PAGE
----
Figures of the week: AfCFTA implementation and key barriers to intra-regional trade in Africa

A soldier checks a truck loaded with goods at a military check point in Dapchi, Yobe state, Nigeria February 27, 2018. REUTERS/Afolabi Sotunde - RC19251521B0

Last month, the International Monetary Fund released its biannual Sub-Saharan Africa Regional Economic Outlook report. Like past editions, the report reviews macroeconomic developments in the region and includes two thematic chapters, this time on the economic costs of conflicts and the recently ratified African Continental Free Trade Area (AfCFTA). Reviewing macroeconomic developments, the report finds improving growth in sub-Saharan Africa, reaching almost 4 percent by 2020. However, headwinds remain, including elevated debt levels in some countries, slowing global growth, and increasing nonperforming loans in the domestic financial system.

The report’s third chapter reviews current trends around and analyzes the barriers to intra-regional trade in Africa. Intra-regional trade has almost tripled over the last two decades with its share in total trade increasing from 5 percent to 12 percent during this period. The report attributes the increase in intra-regional trade to the development of regional economic communities (RECs), where tariffs are close to zero, over the last several decades. In 2017, almost 75 percent of intra-regional trade occurred within Africa’s many RECs while trade between most non-REC countries was limited. Further, as Figure 3.6 shows, countries with higher levels of intra-regional trade also tend to have greater export sophistication. The report finds that lowering tariffs to zero on 90 percent of goods covered under the AfCFTA would increase intra-regional trade by $16 billion.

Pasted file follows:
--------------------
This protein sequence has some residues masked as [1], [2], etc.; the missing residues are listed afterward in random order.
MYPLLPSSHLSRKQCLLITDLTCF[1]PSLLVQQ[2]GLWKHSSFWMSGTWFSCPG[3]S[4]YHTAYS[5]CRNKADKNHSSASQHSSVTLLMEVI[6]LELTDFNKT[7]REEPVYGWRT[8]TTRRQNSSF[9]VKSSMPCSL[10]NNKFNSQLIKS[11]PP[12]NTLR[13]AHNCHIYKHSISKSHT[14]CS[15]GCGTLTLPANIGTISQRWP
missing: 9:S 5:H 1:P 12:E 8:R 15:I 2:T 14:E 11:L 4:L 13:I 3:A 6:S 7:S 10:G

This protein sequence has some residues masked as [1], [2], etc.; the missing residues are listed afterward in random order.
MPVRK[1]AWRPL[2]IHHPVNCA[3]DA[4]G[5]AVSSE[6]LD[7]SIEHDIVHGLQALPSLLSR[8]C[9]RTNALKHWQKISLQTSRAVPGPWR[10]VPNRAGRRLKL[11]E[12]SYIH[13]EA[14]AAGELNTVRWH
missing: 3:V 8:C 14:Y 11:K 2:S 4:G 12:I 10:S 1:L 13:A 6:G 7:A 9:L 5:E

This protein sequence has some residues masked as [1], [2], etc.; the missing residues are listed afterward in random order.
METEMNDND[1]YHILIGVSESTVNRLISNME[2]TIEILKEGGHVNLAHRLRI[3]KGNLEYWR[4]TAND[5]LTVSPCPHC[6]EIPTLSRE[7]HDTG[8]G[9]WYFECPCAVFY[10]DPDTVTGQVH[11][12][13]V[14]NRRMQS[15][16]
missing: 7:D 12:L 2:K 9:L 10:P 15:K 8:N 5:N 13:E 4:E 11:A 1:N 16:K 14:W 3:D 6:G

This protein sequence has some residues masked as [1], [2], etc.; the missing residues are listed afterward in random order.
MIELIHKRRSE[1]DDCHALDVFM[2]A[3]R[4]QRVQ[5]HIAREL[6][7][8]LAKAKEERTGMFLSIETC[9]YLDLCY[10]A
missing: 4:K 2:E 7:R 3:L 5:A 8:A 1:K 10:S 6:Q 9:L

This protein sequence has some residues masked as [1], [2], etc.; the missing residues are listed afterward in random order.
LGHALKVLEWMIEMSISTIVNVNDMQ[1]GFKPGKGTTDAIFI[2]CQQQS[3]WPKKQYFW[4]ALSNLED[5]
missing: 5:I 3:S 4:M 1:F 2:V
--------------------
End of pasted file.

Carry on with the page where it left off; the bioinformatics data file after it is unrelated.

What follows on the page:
Regional trade integration and export sophistication, 2015 (source: Sub-Saharan Africa Regional Economic Outlook)

Source: Sub-Saharan Africa Regional Economic Outlook: Recovery Amid Elevated Uncertainty

Notably, the report finds that tariffs are not the most significant barrier to intra-regional trade in Africa. Results from an augmented gravity model, shown in Figure 3.15, highlight the role logistics, infrastructure, and access to credit play in constraining trade. Focusing only on nontariff barriers, the report finds trade logistics and infrastructure to be the two most important constraints. Recommendations to bridge this gap include improving customs services such as clearance procedures and the quality of operating services. According to the report, reducing nontariff barriers by half would double the impact of eliminating tariffs over the medium term.

Elasticity of intraregional trade (source: Sub-Saharan Africa Regional Economic Outlook)

Source: Sub-Saharan Africa Regional Economic Outlook: Recovery Amid Elevated Uncertainty